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The Civil War of 1812: American Citizens, British Subjects, Irish Rebels, & Indian Allies

3.81 of 5 stars 3.81  ·  rating details  ·  411 ratings  ·  78 reviews
In this deeply researched and clearly written book, the Pulitzer Prize–winning historian Alan Taylor tells the riveting story of a war that redefined North America. During the early nineteenth century, Britons and Americans renewed their struggle over the legacy of the American Revolution. Soldiers, immigrants, settlers, and Indians fought in a northern borderland to deter ...more
Hardcover, 623 pages
Published October 12th 2010 by Knopf (first published January 1st 2010)
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The Civil War of 1812 by Alan Taylor1812 by Walter R. Borneman1812 by Jon LatimerThe War of 1812 by Donald R. HickeyThe Invasion of Canada by Pierre Berton
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Community Reviews

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Every evening, I go to sleep secure in the knowledge that Canada is right above us, like a big, fuzzy, funnily-accented nightcap. Down south, America’s demand for drugs has turned Mexico into a near-failed state. There are assassinations and kidnappings and shootouts; drugs and guns and humans pass back and forth, despite all the walls and guards we put there. It’s a truly scary place.

Our border with Canada is different. It is the longest undefended border on earth. The only things that come fr
David Fox
The Forgotten War

I sought out Taylor's historical analysis in my quest to learn something about the War of 1812. Other than knowing that the "Star Spangled Banner" was penned during this conflict I was largely ignorant of the events & causes surrounding this renewed conflict between ourselves & Great Britain. One caveat: if you read this book with the hope of gaining a comprehensive overview of the entire war, then this is not the book for you. The title clearly communicates that the pur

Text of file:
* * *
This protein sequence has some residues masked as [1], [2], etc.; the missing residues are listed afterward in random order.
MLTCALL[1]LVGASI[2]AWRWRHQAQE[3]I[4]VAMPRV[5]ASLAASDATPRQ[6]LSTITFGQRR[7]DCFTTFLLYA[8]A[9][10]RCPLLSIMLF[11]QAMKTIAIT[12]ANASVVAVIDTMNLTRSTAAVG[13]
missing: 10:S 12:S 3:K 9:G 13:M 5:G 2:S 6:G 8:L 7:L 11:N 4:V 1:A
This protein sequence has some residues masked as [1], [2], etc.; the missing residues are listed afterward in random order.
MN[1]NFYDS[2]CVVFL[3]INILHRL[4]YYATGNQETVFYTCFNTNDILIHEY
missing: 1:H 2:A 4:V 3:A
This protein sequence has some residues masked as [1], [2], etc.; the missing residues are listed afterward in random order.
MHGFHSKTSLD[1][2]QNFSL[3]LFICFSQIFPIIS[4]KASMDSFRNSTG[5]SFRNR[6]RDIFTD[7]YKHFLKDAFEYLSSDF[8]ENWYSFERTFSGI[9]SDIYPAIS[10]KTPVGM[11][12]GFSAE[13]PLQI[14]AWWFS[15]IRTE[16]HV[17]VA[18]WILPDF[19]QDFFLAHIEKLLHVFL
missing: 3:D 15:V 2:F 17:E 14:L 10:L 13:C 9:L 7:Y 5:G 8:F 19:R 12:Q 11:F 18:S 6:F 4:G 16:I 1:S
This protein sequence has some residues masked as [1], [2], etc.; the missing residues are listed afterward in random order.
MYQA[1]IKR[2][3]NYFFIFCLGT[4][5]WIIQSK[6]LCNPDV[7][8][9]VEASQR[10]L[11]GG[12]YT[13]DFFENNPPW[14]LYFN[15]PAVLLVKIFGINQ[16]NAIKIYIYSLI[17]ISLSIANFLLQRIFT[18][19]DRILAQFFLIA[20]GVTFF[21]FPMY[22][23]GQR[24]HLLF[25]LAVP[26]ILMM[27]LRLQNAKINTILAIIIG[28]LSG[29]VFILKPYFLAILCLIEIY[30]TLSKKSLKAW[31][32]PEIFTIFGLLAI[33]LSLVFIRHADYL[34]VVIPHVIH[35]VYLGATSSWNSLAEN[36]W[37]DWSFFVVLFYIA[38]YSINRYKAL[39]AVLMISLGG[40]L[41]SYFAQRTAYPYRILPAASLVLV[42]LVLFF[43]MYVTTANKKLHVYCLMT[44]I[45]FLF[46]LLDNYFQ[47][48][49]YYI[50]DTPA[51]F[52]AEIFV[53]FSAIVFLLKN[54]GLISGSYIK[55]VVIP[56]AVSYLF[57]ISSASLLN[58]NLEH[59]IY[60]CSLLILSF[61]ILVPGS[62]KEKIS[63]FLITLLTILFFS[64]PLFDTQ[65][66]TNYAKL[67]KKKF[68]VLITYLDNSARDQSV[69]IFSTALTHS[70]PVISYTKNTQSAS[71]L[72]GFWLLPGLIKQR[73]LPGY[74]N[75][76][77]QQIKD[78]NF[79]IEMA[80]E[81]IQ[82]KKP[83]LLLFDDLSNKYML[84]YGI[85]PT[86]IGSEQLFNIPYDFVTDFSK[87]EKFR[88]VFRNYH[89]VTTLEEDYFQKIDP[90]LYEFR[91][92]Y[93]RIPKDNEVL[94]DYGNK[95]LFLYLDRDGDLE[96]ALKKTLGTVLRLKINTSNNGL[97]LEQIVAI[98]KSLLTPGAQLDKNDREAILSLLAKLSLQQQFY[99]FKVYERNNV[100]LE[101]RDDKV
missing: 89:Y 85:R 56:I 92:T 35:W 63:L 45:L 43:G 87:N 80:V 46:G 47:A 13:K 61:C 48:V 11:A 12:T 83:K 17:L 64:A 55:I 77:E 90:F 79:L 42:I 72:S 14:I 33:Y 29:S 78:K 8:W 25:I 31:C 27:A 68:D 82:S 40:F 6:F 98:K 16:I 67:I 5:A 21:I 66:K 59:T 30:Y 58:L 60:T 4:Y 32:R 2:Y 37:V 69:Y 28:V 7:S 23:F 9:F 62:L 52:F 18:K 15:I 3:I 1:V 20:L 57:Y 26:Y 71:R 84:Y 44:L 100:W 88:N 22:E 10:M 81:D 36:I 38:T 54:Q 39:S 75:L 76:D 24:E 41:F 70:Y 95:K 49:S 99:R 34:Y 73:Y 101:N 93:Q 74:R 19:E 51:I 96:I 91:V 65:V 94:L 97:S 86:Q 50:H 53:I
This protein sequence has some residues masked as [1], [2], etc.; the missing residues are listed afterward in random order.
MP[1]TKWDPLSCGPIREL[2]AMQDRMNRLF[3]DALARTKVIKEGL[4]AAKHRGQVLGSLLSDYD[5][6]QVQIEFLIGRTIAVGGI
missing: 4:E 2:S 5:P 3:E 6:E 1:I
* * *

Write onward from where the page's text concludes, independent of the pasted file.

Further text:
Lauren Albert
When the British navy began to stop American ships, both merchant and navy, and impress naturalized American sailors under the belief that once a British subject, always a British subject, the American government sent ships to fight, right? Of course not. They invaded Canada. ???

You see, the Americans had no real navy so in order to punish the British, they needed to start a land war. The War of 1812 was an odd one in more ways than this and would be laughable if it were not for the many real li
In the years before the War of 1812, British policy in Canada encouraged American migration to its more underpopulated provinces, as Britain actively sought to create an alternate vision of North America that would appeal to residents in what many thought would be a short-lived republican experiment in the United States. Britain offered free land to American settlers of Upper Canada, but offered a more restricted press and more tightly controlled government. When war came, many of the newest set ...more
William Thomas
I can only imagine the years around the Napoleonic War. There you are, an Irishman, sitting in a pub in a port. You get sloppy drunk because some sailors were buying the rounds. You step outside to take a leak, get bopped on the head with a sap and the next thing you know, you wake up in the middle of the Atlantic ocean with a headache, now a part of the British navy. Against your will, you're a soldier trapped at sea.

The War of 1812 is one of the most overlooked periods in American history. It
I struggled over whether to give this three or four stars. The writing is excellent and the research is exhaustive and impressive. This book is not a full picture of the War of 1812; it alludes to (but does not explore in depth) most naval battles, the southern theater of war (Andrew Jackson and various Native American wars) or the Napoleonic Wars. I did eventually need to consult wikipedia in order to grasp the full picture. However, I greatly enjoyed the book's point of view that the war settl ...more
As others have written, this book is not meant to be a comprehensive history of the War of 1812 (though it is thoroughly documented while remaining readable). Instead, it advances a particular thesis that focuses upon the fact that, at the time, the U.S. and Canada reflected roughly similar population groups but were divided ideologically between the citizenship in the republic of the U.S. and the Britain's idea of people as permanent subjects. In other words, can people choose their country of ...more